“Later that summer,” said Kim. “We were at this seafood restaurant with a view of the ocean in a little town on the Oregon coast. I was wearing my junior prom dress— was that appropriate or what? Nana cut off the part the robot burned and hemmed it for me. And Ron was wearing that red and black shirt— by this time it was really worn out. And he took out a little box and I went all shaky, heart in my throat. He shows me the ring, drops on his knees, all ‘Will you marry me?’ and I’ve got this big smile that won’t stop. ‘Yes, yes, yes!’ ”
“It’s really happening, Anna,” said James. “Kimmie’s getting married.”
“It’s all right, sweetheart,” Anna replied.
“I know it is. I just can’t sleep.”
“I could try wearing you out,” Anna whispered, wiggling against him. “This is reminding me of how I felt when I was the one in the white dress with the veil. We had a lot of fun that week.”
“Well, I—” James began saying, but then Anna’s lips were on his, and her hands were unbuttoning his pajama shirt.
The alarm rang. Anna reached for her robe and slipped it on. James groaned. “I’ll go make your coffee, dear,” Anna said, putting on her slippers and going downstairs to the kitchen.
Kim was there in her pajamas, pouring milk on a bowl of cereal. “Morning, Mom,” she said. “You know what?”
“What?” Anna asked.
“I’m getting married today, and I want you to come, so hurry up with your breakfast.”
Anna put on the coffee water, and took out the frying pan. “I’ve got time to make omelets and bacon, don’t I?”
“You’re gonna give Dad a heart attack or stroke, feeding him stuff like that,” said Kim. “I know he likes it, but think of his arteries!”
Anna looked at the frying pan, and back at Kim, and took a box of instant oatmeal packages down from the cupboard. “I’ll say we don’t have enough time,” she whispered.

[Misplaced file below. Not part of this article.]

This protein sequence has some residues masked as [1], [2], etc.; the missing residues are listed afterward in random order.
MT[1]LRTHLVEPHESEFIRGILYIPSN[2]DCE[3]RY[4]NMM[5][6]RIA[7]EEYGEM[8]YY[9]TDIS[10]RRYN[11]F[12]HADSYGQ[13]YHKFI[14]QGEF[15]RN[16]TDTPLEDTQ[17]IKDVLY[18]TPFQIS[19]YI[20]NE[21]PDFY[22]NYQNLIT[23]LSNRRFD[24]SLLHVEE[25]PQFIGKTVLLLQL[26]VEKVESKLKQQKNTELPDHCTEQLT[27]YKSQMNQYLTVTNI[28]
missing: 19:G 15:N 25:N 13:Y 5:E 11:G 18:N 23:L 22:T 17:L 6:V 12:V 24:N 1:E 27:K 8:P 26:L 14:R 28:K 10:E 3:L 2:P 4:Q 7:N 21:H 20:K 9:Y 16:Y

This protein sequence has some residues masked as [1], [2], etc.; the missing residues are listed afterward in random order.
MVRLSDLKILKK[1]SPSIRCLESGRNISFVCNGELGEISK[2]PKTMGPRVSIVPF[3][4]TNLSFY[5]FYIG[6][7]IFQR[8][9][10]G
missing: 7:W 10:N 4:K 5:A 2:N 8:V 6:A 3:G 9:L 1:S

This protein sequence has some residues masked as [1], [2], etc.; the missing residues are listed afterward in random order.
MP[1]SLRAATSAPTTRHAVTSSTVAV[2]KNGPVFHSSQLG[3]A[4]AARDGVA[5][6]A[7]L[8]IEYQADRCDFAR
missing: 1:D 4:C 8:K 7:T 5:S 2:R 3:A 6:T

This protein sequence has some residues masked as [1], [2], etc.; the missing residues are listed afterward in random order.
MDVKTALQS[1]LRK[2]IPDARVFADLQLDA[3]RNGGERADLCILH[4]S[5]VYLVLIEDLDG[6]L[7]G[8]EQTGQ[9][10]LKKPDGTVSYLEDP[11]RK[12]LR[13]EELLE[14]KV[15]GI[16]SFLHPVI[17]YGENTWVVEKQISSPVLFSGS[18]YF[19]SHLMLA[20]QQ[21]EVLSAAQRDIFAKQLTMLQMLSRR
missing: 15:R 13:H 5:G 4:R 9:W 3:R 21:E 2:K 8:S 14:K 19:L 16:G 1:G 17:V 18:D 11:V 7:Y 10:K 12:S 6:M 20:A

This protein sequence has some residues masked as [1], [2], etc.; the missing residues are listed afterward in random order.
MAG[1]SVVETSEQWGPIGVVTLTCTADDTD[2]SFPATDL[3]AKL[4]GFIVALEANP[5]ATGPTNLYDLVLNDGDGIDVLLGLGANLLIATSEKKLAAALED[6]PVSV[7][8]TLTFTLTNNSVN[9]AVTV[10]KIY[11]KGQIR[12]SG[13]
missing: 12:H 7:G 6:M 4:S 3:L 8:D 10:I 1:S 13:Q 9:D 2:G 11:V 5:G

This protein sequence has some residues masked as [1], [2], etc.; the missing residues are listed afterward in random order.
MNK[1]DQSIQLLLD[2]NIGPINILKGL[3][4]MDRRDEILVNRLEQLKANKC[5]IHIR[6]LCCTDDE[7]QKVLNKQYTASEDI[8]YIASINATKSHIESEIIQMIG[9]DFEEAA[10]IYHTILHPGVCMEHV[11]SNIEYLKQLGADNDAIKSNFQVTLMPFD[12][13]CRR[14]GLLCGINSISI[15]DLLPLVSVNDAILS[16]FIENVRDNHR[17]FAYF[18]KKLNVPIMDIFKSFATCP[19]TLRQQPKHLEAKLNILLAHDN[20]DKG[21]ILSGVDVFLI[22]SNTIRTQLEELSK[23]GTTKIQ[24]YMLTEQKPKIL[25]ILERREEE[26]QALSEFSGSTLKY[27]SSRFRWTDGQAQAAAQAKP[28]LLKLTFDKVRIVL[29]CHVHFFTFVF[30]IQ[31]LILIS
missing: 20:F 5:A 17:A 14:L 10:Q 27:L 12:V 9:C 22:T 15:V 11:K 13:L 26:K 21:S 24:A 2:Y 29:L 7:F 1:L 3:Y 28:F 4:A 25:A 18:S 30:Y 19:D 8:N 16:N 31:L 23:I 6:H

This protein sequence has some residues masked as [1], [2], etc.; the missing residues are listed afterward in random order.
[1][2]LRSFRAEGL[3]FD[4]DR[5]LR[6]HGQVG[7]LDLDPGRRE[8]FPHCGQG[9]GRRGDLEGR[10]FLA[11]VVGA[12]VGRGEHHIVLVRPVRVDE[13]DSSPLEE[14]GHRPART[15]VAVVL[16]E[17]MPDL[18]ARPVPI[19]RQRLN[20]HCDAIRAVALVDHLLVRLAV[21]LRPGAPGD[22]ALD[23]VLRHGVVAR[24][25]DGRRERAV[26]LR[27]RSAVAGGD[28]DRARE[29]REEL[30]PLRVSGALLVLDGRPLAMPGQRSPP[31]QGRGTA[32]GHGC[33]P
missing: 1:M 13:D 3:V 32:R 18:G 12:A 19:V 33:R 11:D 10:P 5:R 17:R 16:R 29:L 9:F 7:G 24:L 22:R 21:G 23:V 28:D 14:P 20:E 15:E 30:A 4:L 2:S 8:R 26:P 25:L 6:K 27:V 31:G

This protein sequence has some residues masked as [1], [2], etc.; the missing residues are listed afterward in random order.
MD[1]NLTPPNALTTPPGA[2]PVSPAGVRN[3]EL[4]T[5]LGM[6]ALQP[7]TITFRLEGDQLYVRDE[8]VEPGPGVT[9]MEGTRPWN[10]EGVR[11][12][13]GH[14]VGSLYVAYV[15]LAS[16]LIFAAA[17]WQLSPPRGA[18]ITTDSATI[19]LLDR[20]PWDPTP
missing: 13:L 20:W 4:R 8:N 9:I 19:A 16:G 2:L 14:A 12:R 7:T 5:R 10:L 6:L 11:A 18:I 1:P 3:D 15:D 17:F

“Enough time for what?” asked Tim, walking into the kitchen.
“What’s for breakfast?” asked Jim.
“Oatmeal or cold cereal,” said Kim. “I made a pitcher of orange juice, too.”
“Thanks,” said Jim. “Happy wedding day.”
“I’m liking it already,” said Kim.
At that moment Joss bounced into the room in flannel pajamas, saying, “Mornin’ everybody! Ya all excited, Kim? Cause I am!”
Kim smiled. “Well, yeah.”
“Okay, Mom, I’m ready,” Kim said, and Anna walked up the stairs from the hallway to the middle of Kim’s floor. Kim was sitting on the edge of the bed, holding up the front of her wedding gown. “Can you zip me up? Be careful. It’s stuck a little bit.”
“Stand up and pull in your tummy,” Anna said, kneeling behind her daughter and wiggling the zipper. “Okay it’s moving. There it goes! Let me get the clasp. It’s hard for me to believe you found a dress that’s tight on you! Can you breathe?”
“I’m fine, Mom,” she said, turning to one side then the other in front of her big mirror and watching the skirt sway back and forth. “How do I look?”
“It’s a beautiful gown and you’re a beautiful girl,” Anna replied.
James sat on the box at the foot of Kim’s bed, wearing a gray suit with a white shirt and a blue tie with diagonal stripes. “Just want to make sure my tie passes inspection,” he said. “You have been known to make complaints.”
“It’s fine, Dad,” Kim said. She was sitting in her desk chair while Anna put dried white flowers in her hair, sticking the stems through the veil.
“I got my dress pre-approved last night,” Anna said with a wink.
“Can I come up?” asked Joss.
“Sure,” said Kim.
“I love this dress,” Joss said, hoisting the pink skirt to climb the stairs. “Could you take a picture, so I can email it to Matt? His jaw’s just gonna drop when he sees how pretty I look.”